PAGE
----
DIEP: Deep inferior epigastric artery perforator (DIEP) flap: takes a portion of the lower abdomen including skin and fat (leaving behind the abdomen muscle) to reconstruct the breast

Breast Implant Based Reconstruction

One Stage

Breast Implant is placed immediately at the time of the mastectomy to reconstruct the breast. The use of an ADM or Dermal sling may be used in addition to provide coverage.

Two stage

The FLORA tissue expander is placed at the time of the mastectomy to expand the skin. Once expansion is complete the breast implant will be placed in a second procedure.

Other options available
Fat Grafting

Using liposuction fat is removed from parts of the body and reinjected into the breast.
Can be used to correct minor volume loss after lumpectomy or in addition to flap and breast implant options.

Reference List

  1. National Breast Cancer Fondation. Breast Cancer FAQ. National Breast Cancer Foundation. [Online] https://www.nationalbreastcancer.org/breast-cancer-faqs/can-a-healthy-diet-help-to-prevent-breast-cancer/..
  2. Cancer Research UK . Treatment options for breast cancer | Cancer Research UK. Cancer researchuk.org. [Online] 2017. Available at: https://www.cancerresearchuk.org/about-cancer/breast-cancer/treatment/treatment-decisions..
  3. American Cancer Society. . Treating Breast Cancer. American Cancer Society. . [Online] 2020. https://www.cancer.org/content/dam/CRC/PDF/Public/8581.00.pdf..
  4. org.uk. Nice.org.uk. . Overview | Advanced breast cancer: diagnosis and treatment | Guidance. [Online] 2009. https://www.nice.org.uk/guidance/CG81.
  5. McDonald JA, Goyal A, Terry MB. .Alcohol Intake and Breast Cancer Risk: Weighing the Overall Evidence. Current breast cancer reports. 3, 2013, Vol. 5.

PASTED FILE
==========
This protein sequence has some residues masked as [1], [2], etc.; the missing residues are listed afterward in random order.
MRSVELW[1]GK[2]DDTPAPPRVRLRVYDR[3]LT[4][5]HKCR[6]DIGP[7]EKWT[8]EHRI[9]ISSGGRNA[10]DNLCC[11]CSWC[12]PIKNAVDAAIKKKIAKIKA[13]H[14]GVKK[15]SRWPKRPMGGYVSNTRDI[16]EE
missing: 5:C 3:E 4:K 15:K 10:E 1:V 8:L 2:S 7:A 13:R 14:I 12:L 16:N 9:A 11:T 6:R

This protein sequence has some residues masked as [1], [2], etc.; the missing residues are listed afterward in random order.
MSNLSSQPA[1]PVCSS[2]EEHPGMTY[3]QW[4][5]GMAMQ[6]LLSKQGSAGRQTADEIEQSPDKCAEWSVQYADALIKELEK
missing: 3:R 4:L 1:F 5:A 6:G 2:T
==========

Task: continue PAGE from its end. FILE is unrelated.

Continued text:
6. Body Mass Index and Breast Cancer Risk According to Postmenopausal Estrogen-Progestin Use and Hormone Receptor Status. Munsell MF, Sprague BL, Berry DA, Chisholm G, Trentham-Dietz A. 1, 2014, Epidemiologic Reviews ., Vol. 36, pp. 114-136.
  7. National Cancer Society. Dense Breasts: Answers to Commonly Asked Questions. 7. National Cancer Society. [Online] https://www.cancer.gov/news-events/cancer-currents-blog/2015/dense-breasts-screening. .
  8. Institute, National Cancer. Dense Breast Screening. National cancer Institute. [Online] https://www.cancer.gov/news-events/cancer-currents-blog/2015/dense-breasts-screening..
  9. org. (2012). Treatment and Side Effects. [online] Available at: https://www.breastcancer.org/treatment.
  10. org. (2017). Treatment options for breast cancer | Cancer Research UK. [online] Available at: https://www.cancerresearchuk.org/about-cancer/breast-cancer/treatment/treatment-decisions.
  11. Farhadieh, R.D., Bulstrode, N. and Cugno, S. (2015). Plastic and reconstructive surgery: approach and techniques. Chichester, West Sussex ; Hoboken, Nj: John Wiley & Sons Inc.
  12. Henk Giele and Cassell, O. (2016). Plastic and reconstructive surgery. Oxford: Oxford University Press.
  13. Janis, J.E. (2018). Essentials of plastic surgery. Johanneshov: Mtm.
  14. org.uk. (2009). Overview | Advanced breast cancer: diagnosis and treatment | Guidance | NICE. [online] Available at: https://www.nice.org.uk/guidance/CG81.
  15. Roy, P.G. (2016). Modified Lower Pole Autologous Dermal Sling for Implant Reconstruction in Women Undergoing Immediate Breast Reconstruction after Mastectomy. International Journal of Breast Cancer, 2016, pp.1–7.